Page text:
A man waits for a break in the rain Friday outside a gift shop as the remnants of Tropical Storm Elsa arrive in Portland. Credit: Robert F. Bukaty / AP

Mainers were being told to prepare for heavy rain and possible flooding with high winds expected Down East as Tropical Storm Elsa hit the Gulf of Maine late Friday morning after dumping rain on the New York City area and places further south.

As of 11 a.m., the storm was centered over eastern Long Island with maximum sustained winds of 50 mph. Most of the stronger winds are expected to remain offshore as the storm bears down late Friday on the southwestern tip of Nova Scotia, though the Washington County coastline could get stronger winds than the rest of Maine, according to the National Weather Service.

A high surf advisory has been issued along the entire Maine coast, with a more severe gale warning issued off Washington County. Rain being pushed north by the storm was starting to fall along the coast around noon.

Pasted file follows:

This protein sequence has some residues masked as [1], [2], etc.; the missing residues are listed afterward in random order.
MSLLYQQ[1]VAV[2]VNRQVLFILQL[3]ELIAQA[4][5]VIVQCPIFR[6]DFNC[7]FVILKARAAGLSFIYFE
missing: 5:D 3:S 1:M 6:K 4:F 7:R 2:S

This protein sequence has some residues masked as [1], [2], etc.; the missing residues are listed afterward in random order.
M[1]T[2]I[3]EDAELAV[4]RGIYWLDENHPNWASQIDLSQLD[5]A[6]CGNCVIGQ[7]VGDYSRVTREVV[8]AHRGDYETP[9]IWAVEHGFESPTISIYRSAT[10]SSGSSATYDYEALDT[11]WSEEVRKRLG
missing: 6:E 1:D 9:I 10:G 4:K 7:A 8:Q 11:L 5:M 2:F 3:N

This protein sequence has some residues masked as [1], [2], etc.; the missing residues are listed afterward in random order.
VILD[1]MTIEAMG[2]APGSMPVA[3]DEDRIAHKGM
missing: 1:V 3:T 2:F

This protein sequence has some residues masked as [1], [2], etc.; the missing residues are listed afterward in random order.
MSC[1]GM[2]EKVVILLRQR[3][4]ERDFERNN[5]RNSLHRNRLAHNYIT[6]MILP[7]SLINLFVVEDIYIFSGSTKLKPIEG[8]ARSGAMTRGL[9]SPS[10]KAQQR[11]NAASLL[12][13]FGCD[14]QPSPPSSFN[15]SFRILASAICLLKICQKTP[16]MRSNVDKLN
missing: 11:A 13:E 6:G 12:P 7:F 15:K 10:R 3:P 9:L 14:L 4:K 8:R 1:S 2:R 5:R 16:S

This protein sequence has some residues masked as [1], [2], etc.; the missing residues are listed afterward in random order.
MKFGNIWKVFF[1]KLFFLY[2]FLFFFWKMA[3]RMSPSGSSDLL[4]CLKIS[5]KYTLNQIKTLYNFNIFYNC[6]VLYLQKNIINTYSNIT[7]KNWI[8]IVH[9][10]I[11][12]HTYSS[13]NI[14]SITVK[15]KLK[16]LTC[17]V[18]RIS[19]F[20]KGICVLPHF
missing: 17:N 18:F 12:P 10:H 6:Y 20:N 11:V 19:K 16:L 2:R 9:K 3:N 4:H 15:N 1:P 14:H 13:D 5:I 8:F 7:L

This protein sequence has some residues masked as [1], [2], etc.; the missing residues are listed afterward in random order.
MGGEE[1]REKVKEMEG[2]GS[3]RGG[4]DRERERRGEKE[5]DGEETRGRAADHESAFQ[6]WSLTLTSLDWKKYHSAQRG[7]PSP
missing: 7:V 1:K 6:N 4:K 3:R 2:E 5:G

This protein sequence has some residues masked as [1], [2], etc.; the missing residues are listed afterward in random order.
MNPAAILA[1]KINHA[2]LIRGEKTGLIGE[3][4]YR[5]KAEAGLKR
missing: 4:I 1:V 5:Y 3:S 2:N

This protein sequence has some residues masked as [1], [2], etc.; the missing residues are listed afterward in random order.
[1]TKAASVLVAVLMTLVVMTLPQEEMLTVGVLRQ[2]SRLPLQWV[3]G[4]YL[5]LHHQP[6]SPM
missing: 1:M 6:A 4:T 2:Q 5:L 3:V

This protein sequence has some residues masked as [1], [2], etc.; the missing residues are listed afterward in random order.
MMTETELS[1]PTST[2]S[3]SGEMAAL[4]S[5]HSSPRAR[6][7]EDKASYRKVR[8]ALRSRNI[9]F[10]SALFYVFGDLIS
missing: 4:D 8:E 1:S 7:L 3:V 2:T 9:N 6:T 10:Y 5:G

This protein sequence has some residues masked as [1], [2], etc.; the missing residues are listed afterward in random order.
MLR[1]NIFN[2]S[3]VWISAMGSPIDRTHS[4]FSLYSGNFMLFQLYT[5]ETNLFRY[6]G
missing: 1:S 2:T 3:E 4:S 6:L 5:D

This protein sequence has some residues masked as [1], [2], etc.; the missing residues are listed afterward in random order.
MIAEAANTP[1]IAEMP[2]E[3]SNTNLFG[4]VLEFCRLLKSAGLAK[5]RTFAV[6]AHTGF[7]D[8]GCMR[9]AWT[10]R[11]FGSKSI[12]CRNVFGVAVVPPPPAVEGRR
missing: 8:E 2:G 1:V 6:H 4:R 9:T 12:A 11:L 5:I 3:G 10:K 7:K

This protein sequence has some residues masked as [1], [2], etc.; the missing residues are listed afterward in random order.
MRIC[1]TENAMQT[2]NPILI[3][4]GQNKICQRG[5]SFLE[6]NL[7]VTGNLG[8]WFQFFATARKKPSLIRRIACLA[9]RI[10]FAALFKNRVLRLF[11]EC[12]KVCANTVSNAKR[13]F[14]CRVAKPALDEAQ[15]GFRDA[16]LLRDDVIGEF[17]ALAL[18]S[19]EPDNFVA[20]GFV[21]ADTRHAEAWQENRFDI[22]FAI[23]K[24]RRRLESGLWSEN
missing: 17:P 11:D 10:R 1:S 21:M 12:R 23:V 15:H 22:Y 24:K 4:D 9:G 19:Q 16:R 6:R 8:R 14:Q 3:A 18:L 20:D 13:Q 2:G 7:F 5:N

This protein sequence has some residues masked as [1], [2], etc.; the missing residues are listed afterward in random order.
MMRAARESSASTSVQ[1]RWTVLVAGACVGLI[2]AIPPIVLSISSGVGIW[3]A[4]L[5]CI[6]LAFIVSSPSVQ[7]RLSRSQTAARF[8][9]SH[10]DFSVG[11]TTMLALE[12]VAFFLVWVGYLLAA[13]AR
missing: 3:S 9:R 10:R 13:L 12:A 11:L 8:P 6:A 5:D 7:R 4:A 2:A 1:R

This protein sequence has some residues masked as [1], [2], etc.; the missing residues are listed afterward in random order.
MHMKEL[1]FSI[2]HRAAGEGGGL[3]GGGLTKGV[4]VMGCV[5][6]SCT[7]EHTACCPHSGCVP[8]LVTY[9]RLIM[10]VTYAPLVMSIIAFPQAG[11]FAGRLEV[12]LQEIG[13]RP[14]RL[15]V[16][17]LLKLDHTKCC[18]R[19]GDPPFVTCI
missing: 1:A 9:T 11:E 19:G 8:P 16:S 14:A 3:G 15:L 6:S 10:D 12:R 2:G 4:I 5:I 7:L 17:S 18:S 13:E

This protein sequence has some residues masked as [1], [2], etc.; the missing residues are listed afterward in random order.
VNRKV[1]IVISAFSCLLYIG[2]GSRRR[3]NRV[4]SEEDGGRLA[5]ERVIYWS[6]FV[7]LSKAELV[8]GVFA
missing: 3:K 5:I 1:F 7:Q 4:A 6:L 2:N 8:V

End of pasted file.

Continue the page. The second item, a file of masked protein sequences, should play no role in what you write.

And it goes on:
A flash flood watch has been issued by the weather service for most of Maine, essentially for all points between Rumford and Houlton and south to the coast. The Maine Emergency Management Agency said that flooding is not guaranteed but is possible, and urged drivers to use caution.

The weather service is predicting between 2.5 and 3 inches of rain through Saturday morning for coastal and near-coastal areas Down East, from Bangor to Calais and from Bar Harbor to Eastport. North of Bangor, all the way to the New Brunswick and Quebec borders, 1 to 2 inches were expected.

More than 3 inches of rain is expected for the western shore of Penobscot Bay, including the cities of Belfast and Rockland, with 2 inches of rain predicted further south along the coast. Further west into higher elevations, rainfall up to an inch or more was expected.

Versant Power, which sells electricity to residential and commercial customers in eastern and northern Maine, said it was preparing for possible power outages.

“We have ensured line crews are ready to respond to potential damage to the electrical system Friday evening in Hancock and Washington counties, where strong wind gusts are possible,” said Janet Scully, the utility’s storm response manager.

A news reporter in coastal Maine for more than 20 years, Bill Trotter writes about how the Atlantic Ocean and the state's iconic coastline help to shape the lives of coastal Maine residents and visitors....